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Facing Fear – Parents can evolve with Children through all Fear

Written by: Malak Tariq

Fear is a response to physical and emotional danger that has been pivotal throughout human evolution, but especially in ancient times when humans regularly faced life or death situations. Fear comes in many forms: unease, worry, anxiety, nervousness, tension, dread, phobia and so on. This kind of psychological fear is always of something that might happen, not of something that is happening now.

Fear seems to have many causes. Fear of loss, fear of failure, fear of being hurt, and so on, but ultimately all fear is the fear of death.

Personality Traits appear to increase one’s likelihood of developing a phobia, and a tendency towards frequent worries and negative thoughts may also increase the risk, of being raised by overprotective parents, losing a parent, or sexual and physical abuse.

How do children learn fear?

Research shows that babies do not appear to show signs of fear until around 8 to 12 months of age, usually in response to new people or events, but they are less likely to show fear of strangers when sitting on a parent’s lap. And while some fears might be innate in humans, many fears are learned, perhaps most commonly by seeing a parent react fearfully to an animal or situation, or to frequently warn a child about its dangers.


But parents can always evolve with their children when it comes to caregiving. Communication, Confidence building and Cognitive thinking can go a long way to build foundations for children where they understand their feeling of fear and work through them. Studies show that parenting can make a big difference in boosting a child’s confidence to thrive.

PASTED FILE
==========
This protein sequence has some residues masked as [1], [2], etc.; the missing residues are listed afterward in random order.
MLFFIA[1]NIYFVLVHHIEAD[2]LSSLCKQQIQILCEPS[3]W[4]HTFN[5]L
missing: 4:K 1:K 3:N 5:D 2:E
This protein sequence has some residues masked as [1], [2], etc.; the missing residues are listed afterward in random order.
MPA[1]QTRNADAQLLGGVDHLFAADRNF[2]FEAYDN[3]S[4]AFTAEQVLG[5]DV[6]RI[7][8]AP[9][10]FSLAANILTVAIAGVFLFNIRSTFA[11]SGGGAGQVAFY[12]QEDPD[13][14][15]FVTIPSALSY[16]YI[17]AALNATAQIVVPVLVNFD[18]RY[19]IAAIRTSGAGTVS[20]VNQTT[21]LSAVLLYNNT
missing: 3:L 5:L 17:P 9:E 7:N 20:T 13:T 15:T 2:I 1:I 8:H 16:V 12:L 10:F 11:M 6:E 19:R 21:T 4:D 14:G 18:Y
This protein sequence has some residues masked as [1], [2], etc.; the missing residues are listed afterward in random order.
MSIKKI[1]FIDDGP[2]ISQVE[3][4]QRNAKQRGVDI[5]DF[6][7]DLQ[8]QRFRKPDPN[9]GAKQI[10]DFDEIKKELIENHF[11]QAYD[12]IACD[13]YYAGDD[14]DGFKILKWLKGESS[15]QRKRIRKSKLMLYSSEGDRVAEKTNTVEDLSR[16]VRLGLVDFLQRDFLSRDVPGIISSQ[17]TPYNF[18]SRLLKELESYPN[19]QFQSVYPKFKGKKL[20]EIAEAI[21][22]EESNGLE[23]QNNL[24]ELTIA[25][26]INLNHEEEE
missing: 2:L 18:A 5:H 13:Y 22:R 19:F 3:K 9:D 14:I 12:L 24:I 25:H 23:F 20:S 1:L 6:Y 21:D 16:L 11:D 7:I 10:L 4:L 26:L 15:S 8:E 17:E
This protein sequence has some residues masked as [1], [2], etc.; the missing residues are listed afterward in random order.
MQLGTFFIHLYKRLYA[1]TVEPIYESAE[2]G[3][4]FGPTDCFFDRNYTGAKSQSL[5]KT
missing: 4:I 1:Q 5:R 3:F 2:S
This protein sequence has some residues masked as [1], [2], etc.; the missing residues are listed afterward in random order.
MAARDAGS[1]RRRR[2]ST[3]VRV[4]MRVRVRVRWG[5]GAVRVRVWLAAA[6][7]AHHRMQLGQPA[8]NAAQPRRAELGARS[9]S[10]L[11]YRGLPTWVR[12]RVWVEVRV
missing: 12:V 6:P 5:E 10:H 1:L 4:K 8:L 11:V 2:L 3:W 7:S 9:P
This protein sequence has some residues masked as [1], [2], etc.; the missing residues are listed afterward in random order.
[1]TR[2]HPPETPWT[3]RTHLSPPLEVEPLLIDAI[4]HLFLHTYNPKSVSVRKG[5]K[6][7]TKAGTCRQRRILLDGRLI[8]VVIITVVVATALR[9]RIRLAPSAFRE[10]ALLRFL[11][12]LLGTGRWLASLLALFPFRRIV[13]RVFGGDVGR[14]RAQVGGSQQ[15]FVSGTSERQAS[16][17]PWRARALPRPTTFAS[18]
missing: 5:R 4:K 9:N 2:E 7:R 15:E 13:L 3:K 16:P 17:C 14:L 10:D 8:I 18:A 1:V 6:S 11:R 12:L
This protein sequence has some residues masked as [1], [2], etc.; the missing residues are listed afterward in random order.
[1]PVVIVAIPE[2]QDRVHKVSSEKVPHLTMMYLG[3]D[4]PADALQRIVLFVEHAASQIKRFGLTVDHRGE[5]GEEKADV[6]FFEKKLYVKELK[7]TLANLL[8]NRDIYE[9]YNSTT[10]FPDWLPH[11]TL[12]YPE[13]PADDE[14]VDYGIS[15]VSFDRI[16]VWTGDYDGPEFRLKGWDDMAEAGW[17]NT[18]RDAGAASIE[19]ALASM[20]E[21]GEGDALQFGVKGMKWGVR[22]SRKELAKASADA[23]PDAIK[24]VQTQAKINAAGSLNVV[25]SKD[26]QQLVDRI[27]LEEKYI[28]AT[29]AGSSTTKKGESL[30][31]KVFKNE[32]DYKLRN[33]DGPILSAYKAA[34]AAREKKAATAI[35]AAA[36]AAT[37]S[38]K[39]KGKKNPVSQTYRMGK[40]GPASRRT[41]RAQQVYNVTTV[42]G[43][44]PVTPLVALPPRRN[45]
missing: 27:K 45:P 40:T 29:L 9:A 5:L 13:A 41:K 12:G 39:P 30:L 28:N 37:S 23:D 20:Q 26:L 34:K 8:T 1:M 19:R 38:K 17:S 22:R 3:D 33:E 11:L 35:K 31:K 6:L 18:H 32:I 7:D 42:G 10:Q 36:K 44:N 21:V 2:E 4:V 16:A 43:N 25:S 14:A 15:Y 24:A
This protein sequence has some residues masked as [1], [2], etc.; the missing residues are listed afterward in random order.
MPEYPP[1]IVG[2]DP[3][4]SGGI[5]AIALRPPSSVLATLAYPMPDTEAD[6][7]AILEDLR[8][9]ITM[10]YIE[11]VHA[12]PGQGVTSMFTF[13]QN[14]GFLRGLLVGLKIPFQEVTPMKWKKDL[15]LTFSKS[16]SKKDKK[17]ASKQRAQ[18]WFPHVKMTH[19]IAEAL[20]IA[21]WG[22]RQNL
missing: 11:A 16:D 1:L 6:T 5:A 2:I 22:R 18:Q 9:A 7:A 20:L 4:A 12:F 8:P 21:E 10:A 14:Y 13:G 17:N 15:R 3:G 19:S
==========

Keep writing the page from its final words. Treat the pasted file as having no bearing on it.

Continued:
Here is how parents can help their children through the feeling of Fear:


  • Parents should encourage and praise their children.

  • Parents should make use of a positive approach while sharing verbal information.

  • Parents should promote “approach” behaviour in their children rather than “avoidance” behaviour. This will help children go towards fear stimuli in a rather curious way rather than making assumptions and avoiding facing the situations at hand.

  • Avoidance parenting is where communication is blocked and confrontation is dreaded. Children pick these traits. These effects are apparent regardless of parent and child anxiety level.


  • Start grabbing a piece of paper so you can brainstorm together with your child whenever they experience fear. Ask them questions like “if it all goes wrong, what is the worst thing that could happen?”


  • Help them focus on the solution of situations. Discuss consequences of action they took, what they learnt and how they can react differently whenever they are in the loop of fear.


  • Read books with your children that help in understanding how to deal with fear. Regulate what they watch on devices as they might come across something which can be a trigger or violent thing. Show them uplifting stories of helpers and people in the community who went through fears and found hope. Tell them stories and read to them.



A few books for kids to read include:



  • Give your children warm hugs when they feel worried and low.








  • Tap into your child’s imagination by helping them visualize a calm thing instead of a scary one. For example, if they are scared of monsters, help them visualize an angel or a knight who fights off the monster and wards off negative vibes.



  • Teach your kids 1:2 breathing:

Take a slow, deep breath [inhale] your tummy and slowly exhale twice as long as inhale helps you relax. Help children in identifying stress signs like a clenched fist, heavy breathing and flushed cheeks. Employ breathing techniques and pat your children on the back as they slowly share their feelings.


Parents are a source of encouragement and empathy for their children.


The truth is that our world is unpredictable. Parents cannot protect children from each and everything that happens to them – whether it is beautiful or terrifying; life offers it all. But parents can help their children in building a confident, empathetic, cognitive and regulated mindset to help them face their fears head-on.


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